The Ann Arbor Housing Commission (AAHC) partners with local housing, shelter and service providers to house homeless households. The AAHC takes part in
Housing Access of Washtenaw County (HAWC). HAWC provides a central intake process for households who are homeless or at risk of being homeless. Please contact 734.961.1999 if you are homeless or in danger of becoming homeless.
Continuum of Care
Washtenaw County Continuum of Care (CoC) manages the community’s policies, strategies, and activities toward ending homelessness. Please visit the county's website for information.
Support Services and Housing
Permanent supportive housing provides affordable housing
and voluntary supportive services to meet the needs of those
experiencing chronic homelessness. This “housing first” model
provides housing without preconditions such as sobriety or
participation in treatment services. Support services are key for many low-income or formerly homeless individuals
and families to stay housed in affordable, healthy environments.
According to the National Low Income Housing Coalition, studies
show that Housing First reduces hospital visits and the length of hospital stays, and overall public system spending is reduced by nearly as much as is spent on housing. During 2020-2021 fiscal years, 91 percent of households living with the AAHC received support services during this period. Read the
AAHC Resident Success Stories
(Names changed to protect confidentiality)
Joe, a formerly homeless resident in his early 20's, moved into an apartment owned by AAHC with Avalon as his service provider. Joe had little independent living skills, no income, and untreated mental health concerns. During his first year of tenancy, he faced challenges in maintaining his housing, leading to an eviction notice. Avalon was able to partner with Community Mental Health to get Joe the mental health services he needed. Avalon also helped Joe with getting approved for Social Security Income. Joe is now receiving treatment, and is no longer at risk of eviction. Every week, Avalon assists Joe in cleaning and organizing his apartment. Joe is now an important member of the community. He has successfully formed relationships with staff and some of the other residents in the building. He is making music, has been able to follow through on paying rent, and is no longer experiencing behavioral crisis.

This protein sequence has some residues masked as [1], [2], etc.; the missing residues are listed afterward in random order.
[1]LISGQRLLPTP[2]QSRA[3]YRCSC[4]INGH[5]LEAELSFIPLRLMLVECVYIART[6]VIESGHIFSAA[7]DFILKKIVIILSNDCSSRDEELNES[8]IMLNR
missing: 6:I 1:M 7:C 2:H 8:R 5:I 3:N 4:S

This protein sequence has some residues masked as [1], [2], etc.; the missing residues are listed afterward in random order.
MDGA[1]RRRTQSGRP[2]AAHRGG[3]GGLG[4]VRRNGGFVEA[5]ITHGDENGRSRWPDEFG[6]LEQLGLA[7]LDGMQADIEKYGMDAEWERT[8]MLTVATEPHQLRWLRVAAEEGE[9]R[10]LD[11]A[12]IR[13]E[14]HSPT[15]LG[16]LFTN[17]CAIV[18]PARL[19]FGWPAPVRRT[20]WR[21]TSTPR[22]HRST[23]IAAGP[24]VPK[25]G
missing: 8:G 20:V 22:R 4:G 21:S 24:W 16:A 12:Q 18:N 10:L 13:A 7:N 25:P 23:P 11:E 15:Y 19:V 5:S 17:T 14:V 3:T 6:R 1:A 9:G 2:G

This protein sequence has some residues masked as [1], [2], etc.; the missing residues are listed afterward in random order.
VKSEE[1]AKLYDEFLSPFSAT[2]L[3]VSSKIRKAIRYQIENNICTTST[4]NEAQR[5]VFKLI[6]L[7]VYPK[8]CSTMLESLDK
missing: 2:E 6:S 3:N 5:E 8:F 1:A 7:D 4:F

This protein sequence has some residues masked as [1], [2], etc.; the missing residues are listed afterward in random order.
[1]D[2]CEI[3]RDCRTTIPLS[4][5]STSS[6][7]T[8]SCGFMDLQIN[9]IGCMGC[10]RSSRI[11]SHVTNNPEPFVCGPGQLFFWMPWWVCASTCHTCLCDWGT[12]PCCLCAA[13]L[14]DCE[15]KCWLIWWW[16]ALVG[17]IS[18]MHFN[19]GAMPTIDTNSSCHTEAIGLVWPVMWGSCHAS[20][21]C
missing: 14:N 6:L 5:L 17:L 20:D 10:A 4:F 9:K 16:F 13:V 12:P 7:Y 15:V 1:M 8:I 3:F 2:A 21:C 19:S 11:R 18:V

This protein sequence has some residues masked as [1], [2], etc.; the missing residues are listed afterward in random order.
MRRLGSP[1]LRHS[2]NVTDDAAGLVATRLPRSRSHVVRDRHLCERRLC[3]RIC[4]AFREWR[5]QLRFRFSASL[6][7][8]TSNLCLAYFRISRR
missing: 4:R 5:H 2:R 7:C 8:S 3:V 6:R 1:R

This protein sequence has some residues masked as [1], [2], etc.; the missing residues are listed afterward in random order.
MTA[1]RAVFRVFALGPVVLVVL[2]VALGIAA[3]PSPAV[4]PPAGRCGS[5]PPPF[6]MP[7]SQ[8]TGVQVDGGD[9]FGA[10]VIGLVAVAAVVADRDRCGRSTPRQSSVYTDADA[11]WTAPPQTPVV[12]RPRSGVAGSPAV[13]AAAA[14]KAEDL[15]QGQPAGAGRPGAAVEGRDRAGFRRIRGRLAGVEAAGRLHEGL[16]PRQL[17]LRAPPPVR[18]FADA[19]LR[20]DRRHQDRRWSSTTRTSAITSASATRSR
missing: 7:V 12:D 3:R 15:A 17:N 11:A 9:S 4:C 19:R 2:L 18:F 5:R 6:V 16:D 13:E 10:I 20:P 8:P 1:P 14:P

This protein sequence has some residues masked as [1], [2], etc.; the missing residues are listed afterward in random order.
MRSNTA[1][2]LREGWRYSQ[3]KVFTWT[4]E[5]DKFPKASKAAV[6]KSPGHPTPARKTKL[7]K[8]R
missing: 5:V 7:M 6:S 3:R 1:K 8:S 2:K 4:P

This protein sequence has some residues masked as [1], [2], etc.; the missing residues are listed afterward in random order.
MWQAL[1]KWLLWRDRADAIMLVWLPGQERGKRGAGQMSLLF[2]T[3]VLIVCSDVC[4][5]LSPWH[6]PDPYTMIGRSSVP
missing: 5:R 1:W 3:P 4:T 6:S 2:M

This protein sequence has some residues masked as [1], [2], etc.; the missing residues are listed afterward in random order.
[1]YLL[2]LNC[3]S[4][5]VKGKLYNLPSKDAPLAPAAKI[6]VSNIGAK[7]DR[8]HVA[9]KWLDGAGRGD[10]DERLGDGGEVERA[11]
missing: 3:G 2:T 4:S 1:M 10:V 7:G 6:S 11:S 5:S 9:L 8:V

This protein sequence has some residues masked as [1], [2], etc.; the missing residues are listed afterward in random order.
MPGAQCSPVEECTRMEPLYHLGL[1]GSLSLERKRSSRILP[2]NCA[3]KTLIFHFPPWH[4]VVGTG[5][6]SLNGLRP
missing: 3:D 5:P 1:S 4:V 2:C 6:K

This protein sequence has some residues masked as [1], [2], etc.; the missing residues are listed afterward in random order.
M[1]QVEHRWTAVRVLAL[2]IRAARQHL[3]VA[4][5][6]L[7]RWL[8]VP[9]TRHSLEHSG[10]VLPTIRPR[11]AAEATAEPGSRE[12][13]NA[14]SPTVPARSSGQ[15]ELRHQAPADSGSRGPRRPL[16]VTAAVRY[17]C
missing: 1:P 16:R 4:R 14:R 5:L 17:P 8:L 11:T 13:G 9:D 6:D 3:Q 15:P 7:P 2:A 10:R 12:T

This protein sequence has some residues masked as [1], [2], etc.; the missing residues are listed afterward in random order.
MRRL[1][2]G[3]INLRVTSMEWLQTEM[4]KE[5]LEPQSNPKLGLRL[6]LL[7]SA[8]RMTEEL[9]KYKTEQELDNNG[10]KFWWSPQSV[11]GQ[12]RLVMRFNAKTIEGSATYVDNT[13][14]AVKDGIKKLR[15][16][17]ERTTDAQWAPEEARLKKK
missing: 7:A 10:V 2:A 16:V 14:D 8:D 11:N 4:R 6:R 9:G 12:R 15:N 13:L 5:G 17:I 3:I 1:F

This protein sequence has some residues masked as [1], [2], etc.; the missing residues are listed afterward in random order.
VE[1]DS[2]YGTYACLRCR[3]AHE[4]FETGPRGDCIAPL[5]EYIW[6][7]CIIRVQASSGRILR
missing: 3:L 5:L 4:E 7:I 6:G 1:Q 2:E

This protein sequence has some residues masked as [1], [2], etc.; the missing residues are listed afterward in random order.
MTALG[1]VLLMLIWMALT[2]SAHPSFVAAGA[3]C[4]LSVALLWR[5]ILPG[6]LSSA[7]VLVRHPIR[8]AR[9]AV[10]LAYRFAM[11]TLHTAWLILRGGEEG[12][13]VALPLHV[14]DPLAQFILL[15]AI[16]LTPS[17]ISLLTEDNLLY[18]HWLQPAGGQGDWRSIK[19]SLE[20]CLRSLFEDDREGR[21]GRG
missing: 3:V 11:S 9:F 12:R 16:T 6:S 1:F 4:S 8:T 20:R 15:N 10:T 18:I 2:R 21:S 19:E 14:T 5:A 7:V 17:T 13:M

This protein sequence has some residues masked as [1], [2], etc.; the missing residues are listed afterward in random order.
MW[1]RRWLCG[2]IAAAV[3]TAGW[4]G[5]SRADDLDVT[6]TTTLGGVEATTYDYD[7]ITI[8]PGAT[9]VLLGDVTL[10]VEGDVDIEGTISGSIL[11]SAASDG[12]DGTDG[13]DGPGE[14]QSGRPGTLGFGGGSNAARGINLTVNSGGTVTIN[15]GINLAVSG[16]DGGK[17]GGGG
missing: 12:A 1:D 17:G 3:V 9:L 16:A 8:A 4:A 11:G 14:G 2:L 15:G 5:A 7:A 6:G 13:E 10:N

Joe, AAHC Resident
Julie, a formerly homeless mother with three children, was a victim of domestic violence. She was not open about her situation until after she developed rapport with her Avalon Housing Case Manager and disclosed to him what was going on. With Avalon and the Ann Arbor Housing Commission's support, she was able to move to another AAHC property for her safety. As a result of the support and advocacy from Avalon, she has now gotten a personal protection order against her assailant. Julie is now stably housed with her family intact.
Julie, AHC Resident
Prior to living in her apartment owned by the Ann Arbor Housing Commission, Jane struggled with housing instability due to her guest issues. Through the efforts of Avalon Housing, she was able to move into a furnished apartment. In this new setting, her unit is clean and well put together. She no longer struggles with guests putting her housing at risk. Jane struggles with complex health issues, but receives primary care through Avalon's partnership with Packard Health. This care has reduced her emergency room use. She is also engaged in treatment, which helps with her overall success in housing. Jane is also grateful for the onsite food pantry offered by Avalon in partnership with Food Gatherers.
Jane, AAHC Resident